Banding Island is an ideal base for exploring Lake Temenggor and the Royal Belum Rainforest. It is definitely one of Malaysia's most beautiful areas and a place I would like to return to and spend more time.
Lake Temenggor is huge, over 70 kilometres in length, up to 5 km wide in places and as deep as 120 metres.
It is a man-made lake created in the late 1960s and early 1970s by constructing Temenggor Dam and flooding the valleys of the Upper Perak River and its tributaries. This accounts for its highly irregular shape. Banding Island would have been a hill-top before the valley was flooded.
The construction of the dam had two objectives - to generate hydro-electric power and to deprive the communist terrorists of one of their few remaining infiltration routes from their bases in southern Thailand at that time.
Temenggor Lake is surrounded by the Royal Belum Rainforest, a vast stretch of 130 million year old virgin rainforest, one of the last refuges in Peninsular Malaysia for wild animals such as elephants, tapirs, tigers and 10 species of hornbill.
The Belum Forest Reserve is also home to the famous Rafflesia, the world's largest (and smelliest) individual flower, and other rare plant species.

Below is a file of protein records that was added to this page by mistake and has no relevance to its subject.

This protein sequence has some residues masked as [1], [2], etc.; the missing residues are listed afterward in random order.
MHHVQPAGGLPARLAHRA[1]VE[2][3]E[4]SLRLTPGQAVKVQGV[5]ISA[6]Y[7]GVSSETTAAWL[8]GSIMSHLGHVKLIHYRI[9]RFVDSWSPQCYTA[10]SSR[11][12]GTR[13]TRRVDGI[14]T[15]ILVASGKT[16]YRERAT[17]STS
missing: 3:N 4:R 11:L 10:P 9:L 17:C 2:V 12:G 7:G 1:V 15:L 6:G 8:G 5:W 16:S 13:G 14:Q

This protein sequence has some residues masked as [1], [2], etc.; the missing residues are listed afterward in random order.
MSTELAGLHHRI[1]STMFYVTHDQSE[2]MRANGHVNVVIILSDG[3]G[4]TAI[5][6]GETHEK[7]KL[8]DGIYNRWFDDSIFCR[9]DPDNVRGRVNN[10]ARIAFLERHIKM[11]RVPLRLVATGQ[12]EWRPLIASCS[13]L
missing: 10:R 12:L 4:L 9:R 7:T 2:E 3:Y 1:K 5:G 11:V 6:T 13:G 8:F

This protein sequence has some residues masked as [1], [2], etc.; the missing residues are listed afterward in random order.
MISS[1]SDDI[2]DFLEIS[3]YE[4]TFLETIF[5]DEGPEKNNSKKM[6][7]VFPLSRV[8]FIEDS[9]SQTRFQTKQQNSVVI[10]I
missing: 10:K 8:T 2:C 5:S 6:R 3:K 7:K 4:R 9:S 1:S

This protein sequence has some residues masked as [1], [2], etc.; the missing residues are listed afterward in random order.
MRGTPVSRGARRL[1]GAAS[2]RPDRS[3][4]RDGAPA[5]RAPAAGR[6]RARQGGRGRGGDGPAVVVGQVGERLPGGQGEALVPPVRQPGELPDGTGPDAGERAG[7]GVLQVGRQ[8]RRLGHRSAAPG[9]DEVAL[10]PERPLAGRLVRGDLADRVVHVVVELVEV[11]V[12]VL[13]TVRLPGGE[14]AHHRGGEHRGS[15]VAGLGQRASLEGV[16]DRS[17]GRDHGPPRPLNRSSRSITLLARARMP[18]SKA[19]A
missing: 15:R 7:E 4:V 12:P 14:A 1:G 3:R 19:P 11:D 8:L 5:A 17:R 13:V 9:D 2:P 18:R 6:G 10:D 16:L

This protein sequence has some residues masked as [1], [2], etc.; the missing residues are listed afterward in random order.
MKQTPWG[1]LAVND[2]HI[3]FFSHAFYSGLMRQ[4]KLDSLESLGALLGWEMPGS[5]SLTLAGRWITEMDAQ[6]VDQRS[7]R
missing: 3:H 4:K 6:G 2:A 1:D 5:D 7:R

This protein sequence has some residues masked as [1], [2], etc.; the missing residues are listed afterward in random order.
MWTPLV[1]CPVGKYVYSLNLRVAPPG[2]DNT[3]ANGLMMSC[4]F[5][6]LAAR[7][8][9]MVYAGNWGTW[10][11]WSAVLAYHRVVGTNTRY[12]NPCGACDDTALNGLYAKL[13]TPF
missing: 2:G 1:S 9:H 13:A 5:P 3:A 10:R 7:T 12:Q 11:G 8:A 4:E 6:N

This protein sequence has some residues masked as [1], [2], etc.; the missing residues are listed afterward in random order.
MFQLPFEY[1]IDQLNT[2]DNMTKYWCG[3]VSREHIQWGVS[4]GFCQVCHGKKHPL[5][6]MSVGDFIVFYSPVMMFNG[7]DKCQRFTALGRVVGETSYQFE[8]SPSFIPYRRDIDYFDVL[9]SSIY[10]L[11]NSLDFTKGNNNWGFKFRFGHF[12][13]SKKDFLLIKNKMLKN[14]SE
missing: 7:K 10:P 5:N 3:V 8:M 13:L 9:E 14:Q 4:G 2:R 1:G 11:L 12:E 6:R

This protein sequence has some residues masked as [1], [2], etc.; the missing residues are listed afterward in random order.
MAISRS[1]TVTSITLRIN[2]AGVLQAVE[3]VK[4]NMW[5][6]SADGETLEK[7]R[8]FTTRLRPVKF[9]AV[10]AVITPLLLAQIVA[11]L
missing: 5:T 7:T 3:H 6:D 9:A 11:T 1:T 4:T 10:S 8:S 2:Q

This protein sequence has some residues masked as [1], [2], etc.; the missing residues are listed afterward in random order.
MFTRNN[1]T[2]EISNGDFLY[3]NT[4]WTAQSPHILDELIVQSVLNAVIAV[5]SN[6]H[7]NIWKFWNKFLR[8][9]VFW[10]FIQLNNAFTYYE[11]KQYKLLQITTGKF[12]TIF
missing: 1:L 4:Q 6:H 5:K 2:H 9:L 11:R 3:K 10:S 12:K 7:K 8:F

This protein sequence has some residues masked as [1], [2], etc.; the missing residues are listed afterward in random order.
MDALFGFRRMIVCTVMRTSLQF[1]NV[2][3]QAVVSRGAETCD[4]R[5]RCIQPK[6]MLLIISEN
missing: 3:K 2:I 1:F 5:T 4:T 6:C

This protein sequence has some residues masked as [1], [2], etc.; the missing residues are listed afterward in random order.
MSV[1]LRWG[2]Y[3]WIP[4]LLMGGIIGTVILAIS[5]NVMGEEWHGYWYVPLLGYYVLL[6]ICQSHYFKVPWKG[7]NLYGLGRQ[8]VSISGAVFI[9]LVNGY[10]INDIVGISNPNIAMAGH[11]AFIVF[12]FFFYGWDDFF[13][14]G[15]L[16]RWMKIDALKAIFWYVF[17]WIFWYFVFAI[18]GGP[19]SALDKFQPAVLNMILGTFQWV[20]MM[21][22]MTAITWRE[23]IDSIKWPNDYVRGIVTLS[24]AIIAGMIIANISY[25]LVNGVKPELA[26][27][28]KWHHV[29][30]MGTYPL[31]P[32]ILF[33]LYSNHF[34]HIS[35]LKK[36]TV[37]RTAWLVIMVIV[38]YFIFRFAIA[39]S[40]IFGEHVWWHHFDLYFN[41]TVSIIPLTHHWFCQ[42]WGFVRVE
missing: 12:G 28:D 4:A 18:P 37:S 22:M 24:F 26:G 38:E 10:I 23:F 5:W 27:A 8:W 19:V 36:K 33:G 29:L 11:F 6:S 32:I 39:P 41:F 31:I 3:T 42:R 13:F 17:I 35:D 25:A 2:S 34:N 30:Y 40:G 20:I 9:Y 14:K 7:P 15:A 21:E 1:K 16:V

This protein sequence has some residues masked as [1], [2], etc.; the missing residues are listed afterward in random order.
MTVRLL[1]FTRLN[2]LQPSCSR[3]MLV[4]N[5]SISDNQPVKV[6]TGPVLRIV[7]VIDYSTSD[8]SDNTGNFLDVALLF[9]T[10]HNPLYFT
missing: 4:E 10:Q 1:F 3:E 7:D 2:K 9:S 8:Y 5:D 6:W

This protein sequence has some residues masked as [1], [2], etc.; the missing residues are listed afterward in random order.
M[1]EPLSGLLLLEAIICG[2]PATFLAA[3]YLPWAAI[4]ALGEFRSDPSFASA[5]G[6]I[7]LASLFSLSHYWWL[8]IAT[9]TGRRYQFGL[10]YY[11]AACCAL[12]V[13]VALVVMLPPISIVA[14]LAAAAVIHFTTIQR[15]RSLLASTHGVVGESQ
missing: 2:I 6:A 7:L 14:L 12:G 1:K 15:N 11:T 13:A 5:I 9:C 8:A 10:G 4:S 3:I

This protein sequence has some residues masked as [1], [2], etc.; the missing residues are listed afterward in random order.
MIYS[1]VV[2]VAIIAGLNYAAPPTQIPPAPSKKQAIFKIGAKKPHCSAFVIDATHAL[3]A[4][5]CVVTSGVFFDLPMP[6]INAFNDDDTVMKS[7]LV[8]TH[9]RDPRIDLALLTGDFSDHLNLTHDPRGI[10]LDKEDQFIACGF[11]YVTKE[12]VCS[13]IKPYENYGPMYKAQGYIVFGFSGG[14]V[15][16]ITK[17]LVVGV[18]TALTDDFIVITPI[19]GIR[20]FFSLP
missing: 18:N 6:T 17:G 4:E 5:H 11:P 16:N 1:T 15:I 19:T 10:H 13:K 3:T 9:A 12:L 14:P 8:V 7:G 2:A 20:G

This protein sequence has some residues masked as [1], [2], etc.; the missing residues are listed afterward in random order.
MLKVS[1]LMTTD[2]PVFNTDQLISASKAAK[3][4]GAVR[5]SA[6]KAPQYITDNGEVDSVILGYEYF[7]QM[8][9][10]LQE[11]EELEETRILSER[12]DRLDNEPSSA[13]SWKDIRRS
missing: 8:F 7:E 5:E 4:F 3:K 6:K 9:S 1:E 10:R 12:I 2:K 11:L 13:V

Although the forest was given the 'Royal' and protected status in 2003 I noticed a number of logging trucks on the roads in this area hauling giant, and presumably ancient, tree trunks. Let's hope the logging ban in the Reserve is being properly enforced.
Banding Island itself is fairly small and I visited a small village with a jetty which was partially submerged due to flooding. I would have thought it is possible to open the sluice gates of the dam to prevent flooding but perhaps that would cause greater problems downstream.
A number of Orang Asli people were waiting patiently near the jetty, perhaps awaiting a boat to ferry them to their village.